Volkswagen to Pay $10.2 Billion to Settle Emissions Scandal in U.S.

Most funds will go toward compensating owners

Volkswagen has reportedly agreed to pay about $10.2 billion to settle its emissions scandal in the U.S. Most of that will go toward compensating the owners of 482,000 VW cars equipped with emissions-cheating 2.0-liter diesel engines. The report comes from the Associated Press, which spoke with two people briefed on the matter.

AP reports that the agreement is tentative and could change by Tuesday, when the judge will announce the official terms of the settlement. Much of the roughly $10.2 billion will cover repairs of affected cars, be used to buy them back, and compensate the owners. A percentage will also serve as a penalty, going toward government programs aimed at fixing the damage caused by the excess pollution. VW has set aside $18.2 billion in anticipation of global costs related to the emissions scandal.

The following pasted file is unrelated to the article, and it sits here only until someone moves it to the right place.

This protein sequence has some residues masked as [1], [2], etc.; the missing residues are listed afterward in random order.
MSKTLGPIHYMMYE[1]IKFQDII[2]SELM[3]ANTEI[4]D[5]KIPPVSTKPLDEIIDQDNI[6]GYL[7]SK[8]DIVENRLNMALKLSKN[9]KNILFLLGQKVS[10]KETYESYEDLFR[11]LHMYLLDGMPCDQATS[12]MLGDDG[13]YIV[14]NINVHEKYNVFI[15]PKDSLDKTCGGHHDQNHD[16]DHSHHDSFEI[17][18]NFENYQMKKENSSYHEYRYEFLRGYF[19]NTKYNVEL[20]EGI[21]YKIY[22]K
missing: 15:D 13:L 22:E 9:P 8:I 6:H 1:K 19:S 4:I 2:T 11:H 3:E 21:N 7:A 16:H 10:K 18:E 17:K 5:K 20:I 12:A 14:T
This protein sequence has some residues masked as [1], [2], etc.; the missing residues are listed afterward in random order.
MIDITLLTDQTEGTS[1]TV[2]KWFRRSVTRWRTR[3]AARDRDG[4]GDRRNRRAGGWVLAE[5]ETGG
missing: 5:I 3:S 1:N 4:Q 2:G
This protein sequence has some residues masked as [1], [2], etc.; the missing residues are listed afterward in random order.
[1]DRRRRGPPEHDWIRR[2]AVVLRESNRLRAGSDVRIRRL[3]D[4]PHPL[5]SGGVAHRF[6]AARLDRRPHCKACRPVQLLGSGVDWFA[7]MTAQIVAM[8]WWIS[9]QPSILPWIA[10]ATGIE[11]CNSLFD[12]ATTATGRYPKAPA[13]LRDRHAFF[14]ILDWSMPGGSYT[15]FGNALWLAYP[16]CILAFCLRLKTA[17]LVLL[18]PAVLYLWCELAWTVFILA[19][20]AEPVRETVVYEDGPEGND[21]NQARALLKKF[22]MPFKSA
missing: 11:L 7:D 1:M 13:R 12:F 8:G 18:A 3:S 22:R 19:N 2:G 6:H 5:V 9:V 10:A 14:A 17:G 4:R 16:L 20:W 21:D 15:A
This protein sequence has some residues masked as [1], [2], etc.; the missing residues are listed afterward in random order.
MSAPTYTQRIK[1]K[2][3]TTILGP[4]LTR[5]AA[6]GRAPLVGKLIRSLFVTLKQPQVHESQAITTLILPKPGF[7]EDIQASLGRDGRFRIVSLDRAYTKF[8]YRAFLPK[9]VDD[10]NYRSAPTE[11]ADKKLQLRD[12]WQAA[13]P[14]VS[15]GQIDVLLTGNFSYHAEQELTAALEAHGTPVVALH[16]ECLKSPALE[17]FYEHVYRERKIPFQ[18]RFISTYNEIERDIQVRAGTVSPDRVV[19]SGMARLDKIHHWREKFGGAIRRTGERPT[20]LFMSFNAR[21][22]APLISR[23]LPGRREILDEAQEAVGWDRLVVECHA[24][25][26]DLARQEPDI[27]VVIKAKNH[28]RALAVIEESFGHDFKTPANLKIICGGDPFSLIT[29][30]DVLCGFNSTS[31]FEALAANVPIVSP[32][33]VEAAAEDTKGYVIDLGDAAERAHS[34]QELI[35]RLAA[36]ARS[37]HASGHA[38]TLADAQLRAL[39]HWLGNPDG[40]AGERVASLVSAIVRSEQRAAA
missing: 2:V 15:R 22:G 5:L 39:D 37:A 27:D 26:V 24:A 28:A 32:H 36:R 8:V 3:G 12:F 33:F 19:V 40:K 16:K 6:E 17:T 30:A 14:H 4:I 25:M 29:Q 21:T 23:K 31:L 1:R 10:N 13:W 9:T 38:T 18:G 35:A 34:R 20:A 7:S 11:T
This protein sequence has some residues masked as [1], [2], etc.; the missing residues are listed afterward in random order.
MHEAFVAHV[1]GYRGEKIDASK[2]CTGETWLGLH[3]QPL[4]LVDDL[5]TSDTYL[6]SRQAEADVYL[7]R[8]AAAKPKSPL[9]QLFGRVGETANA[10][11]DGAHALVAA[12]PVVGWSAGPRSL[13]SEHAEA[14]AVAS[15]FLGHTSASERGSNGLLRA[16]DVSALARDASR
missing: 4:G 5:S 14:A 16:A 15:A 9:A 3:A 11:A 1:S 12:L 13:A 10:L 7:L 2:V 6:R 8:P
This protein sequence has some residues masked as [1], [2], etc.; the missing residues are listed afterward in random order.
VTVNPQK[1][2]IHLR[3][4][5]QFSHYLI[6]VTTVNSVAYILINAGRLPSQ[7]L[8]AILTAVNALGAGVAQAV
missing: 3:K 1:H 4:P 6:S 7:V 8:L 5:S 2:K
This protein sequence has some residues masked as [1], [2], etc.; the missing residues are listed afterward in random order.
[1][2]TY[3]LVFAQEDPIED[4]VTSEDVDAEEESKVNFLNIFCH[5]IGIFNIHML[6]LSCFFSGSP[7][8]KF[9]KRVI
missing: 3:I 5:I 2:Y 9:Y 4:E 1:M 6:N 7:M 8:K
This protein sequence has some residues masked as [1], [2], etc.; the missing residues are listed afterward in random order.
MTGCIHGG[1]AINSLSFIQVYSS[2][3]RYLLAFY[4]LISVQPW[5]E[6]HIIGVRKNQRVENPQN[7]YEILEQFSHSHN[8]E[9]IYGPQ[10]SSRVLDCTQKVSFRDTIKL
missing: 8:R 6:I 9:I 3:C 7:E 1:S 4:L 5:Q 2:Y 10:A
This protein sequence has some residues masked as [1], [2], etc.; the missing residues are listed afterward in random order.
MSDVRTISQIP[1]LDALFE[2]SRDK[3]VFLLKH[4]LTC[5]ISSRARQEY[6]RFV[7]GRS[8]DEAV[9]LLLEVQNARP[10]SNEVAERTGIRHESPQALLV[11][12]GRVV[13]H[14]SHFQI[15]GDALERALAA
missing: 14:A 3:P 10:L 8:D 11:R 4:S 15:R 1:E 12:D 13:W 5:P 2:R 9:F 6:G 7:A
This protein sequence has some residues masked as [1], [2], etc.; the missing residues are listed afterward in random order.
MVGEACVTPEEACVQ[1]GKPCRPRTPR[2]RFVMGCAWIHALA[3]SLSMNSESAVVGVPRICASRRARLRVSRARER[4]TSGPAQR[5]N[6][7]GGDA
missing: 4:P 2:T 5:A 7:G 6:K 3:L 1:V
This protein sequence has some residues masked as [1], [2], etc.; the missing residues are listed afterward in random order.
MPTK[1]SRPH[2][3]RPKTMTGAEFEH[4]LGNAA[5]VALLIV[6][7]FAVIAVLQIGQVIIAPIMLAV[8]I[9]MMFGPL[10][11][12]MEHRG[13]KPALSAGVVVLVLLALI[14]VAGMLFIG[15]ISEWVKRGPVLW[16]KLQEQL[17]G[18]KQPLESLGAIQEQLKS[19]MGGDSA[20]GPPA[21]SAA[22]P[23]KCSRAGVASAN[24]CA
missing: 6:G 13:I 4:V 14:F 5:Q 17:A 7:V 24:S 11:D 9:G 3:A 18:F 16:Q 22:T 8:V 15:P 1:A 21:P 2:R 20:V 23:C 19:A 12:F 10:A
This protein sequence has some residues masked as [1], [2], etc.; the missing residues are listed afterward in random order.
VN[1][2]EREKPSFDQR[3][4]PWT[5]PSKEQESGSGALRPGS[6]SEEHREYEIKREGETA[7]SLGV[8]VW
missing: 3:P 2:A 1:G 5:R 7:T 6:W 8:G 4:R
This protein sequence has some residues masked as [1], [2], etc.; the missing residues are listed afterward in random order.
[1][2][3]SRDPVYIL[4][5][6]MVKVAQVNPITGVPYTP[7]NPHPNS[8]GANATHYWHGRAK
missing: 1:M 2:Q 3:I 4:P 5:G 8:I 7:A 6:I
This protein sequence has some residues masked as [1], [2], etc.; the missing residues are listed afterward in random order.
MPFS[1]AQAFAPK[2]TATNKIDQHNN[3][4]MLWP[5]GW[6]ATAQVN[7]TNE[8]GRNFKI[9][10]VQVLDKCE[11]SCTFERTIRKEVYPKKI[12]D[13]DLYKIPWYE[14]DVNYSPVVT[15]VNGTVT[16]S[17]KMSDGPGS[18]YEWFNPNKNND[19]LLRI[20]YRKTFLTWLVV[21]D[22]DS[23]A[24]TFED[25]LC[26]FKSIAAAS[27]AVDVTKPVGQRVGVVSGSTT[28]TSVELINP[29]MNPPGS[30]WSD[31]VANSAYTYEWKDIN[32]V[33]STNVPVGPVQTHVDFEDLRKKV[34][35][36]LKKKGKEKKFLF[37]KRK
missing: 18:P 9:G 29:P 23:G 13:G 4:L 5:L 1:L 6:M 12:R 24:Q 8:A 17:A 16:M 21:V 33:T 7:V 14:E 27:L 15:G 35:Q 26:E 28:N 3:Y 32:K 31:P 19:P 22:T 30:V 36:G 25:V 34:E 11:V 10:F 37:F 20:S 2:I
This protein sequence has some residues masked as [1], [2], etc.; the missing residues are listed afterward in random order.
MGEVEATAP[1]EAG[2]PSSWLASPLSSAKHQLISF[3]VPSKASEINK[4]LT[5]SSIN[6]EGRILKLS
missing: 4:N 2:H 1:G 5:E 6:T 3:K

As we previously reported, owners will be able to choose between selling their car back to VW or keeping them after repairs are performed. If they decide to sell, they would receive an amount in line with the car's value before the scandal broke on September 18, 2015. Owners will also get $1,000-$7,000 as compensation, depending on the age of the car. According to one of the sources, the average payment will be $5,000.

An exact fix for the cars has yet to be agreed upon but may require a larger catalytic converter or urea injection. Volkswagen is unable to comment on the settlement until the agreement is made public, which is expected to happen by Tuesday, June 28.

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